Tax Season is here!
Tax season is upon us and, as a reminder, the deadline to contribute to your Registered Retirement Savings Plan (RRSP) for amounts you want to deduct on your 2015 tax return is February 29, 2016!
An RRSP is a retirement savings plan that you establish, to which you or your spouse/partner contribute to. This helps Canadians defer the amount of income taxes they pay.
This investment (transferred to a Registered Retirement Income Fund or RRIF) can be used in order to receive an income during retirement, but keep in mind that you will still pay taxes on the money you will receive. Once retired, it is likely that your marginal taxes rate will be lower as you may receive less income each year than during your higher earning working years.
The penalty free limit you can contribute each year is calculated on your previous year's earned income, up to 18% with a $24,930 maximum amount for 2015 contributions.
The gains made on an RRSP investment (capital, dividends or interests) will not be taxable during the year they are made but when they are withdrawn or received, for example, as an annuity.
This means that your RRSP can be cashed out at any time. The amount you withdraw will be added into the taxable income of that year, but exceptions may exist.
The Home Buyer's Plan: It is possible for home buyers to use their RRSP contributions towards a down payment purchase on their first home. The amount you can borrow is a maximum of $25,000 and this "loan" will have to be repaid within 15 years. Your repayment period starts the second year after the year you withdrew the funds from your RRSP. You can repay the full amount into your RRSP's at any time. Each year, the Canada Revenue Agency (CRA) will send you a Home Buyers' Plan (HBP) statement of account, with your notice of assessment or notice of reassessment. To make a repayment under the HBP, you have to make a contribution(s) to your RRSPs in the year the repayment is due or in the first 60 days of the year after. Once your contribution is made, you can designate all or part of the contribution as a repayment.*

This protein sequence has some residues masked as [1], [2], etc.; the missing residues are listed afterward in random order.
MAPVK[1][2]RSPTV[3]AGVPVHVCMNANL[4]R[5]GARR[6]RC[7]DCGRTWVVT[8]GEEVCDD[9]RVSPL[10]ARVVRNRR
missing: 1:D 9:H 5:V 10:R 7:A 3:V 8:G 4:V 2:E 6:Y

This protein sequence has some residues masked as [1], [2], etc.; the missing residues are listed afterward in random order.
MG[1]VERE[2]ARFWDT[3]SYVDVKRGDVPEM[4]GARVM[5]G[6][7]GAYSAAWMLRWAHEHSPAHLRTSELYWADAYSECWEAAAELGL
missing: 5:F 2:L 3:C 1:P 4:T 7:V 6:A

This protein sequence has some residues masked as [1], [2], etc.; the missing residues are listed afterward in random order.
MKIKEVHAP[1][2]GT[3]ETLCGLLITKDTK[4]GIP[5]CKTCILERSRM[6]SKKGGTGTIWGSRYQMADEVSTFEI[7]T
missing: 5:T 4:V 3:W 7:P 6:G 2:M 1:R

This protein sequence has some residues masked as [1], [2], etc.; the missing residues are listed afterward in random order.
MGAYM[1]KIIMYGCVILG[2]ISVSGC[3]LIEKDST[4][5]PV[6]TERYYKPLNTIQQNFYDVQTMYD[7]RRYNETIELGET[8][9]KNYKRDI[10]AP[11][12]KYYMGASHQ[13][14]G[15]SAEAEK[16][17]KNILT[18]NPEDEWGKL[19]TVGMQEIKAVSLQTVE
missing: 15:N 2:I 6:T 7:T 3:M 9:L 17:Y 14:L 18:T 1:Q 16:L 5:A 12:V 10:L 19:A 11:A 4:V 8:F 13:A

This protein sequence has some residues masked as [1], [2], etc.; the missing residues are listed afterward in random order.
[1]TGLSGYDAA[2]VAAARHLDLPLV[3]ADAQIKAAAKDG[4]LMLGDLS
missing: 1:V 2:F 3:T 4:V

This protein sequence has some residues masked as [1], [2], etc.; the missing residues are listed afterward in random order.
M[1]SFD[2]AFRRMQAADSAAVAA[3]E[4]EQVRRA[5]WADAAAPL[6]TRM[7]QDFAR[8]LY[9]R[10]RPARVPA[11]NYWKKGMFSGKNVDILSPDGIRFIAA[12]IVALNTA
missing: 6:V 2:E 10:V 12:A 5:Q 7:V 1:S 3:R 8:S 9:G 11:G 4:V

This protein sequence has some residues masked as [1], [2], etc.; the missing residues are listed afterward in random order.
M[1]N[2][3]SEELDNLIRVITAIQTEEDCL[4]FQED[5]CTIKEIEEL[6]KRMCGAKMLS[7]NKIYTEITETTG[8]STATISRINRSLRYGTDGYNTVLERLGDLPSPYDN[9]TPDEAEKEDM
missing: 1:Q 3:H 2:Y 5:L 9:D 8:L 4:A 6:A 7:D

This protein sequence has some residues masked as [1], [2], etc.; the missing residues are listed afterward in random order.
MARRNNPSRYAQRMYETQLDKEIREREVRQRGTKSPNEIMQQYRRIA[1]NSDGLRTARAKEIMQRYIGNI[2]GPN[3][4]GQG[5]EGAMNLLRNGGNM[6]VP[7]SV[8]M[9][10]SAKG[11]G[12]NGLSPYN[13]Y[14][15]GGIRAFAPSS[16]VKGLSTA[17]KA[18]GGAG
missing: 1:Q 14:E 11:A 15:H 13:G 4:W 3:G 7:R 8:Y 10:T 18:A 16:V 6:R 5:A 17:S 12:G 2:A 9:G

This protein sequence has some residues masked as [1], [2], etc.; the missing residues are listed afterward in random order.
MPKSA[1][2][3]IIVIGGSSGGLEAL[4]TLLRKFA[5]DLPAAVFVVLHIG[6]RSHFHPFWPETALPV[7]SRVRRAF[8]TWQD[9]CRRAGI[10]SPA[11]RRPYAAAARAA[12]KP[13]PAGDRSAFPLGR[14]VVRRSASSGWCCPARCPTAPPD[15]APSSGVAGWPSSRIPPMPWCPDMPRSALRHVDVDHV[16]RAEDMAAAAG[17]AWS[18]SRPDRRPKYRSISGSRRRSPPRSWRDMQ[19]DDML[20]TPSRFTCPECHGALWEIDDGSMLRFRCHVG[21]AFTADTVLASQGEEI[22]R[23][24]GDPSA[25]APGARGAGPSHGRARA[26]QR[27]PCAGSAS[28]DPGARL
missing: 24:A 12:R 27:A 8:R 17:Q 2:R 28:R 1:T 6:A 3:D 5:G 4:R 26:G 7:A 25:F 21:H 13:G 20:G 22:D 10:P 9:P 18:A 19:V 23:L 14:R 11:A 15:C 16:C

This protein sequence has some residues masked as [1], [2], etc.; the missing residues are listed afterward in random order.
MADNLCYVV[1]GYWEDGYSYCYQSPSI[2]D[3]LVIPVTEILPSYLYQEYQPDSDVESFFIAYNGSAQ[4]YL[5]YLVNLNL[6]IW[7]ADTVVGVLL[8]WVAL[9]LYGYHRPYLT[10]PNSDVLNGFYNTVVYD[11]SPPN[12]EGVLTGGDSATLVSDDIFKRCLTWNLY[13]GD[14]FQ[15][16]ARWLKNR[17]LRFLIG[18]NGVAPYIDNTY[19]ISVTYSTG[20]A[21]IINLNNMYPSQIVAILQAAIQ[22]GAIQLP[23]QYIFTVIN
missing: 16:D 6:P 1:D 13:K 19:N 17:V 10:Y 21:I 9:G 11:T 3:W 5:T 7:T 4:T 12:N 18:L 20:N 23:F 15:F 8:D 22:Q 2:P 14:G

Lifelong Learning Plan: The Lifelong Learning Plan will allow you to withdraw amounts from your registered retirement savings plan (RRSPs) to finance full-time education or training. This can be for yourself, spouse or common-law partner. You cannot participate in the LLP to finance your children's training or education, or the training or education of your spouse's or common-law partner's children. The limit is up to $10,000 during a calendar year and the overall withdrawal cannot exceed $20,000. You have up to 10 years to make repayments to your RRSP or PRPP or both. Usually, each year you have to repay 1/10 of the total amount you withdrew until the full amount is repaid.
The latest year you can start repaying your LLP withdrawals is the fifth year after your first LLP withdrawal. However, in most cases, you have to start repaying your withdrawals before that year. This is determined by Canada Revenue Agency and line 322 of Schedule 11 on your tax return.*
Bill Cossitt, Centum Mortgages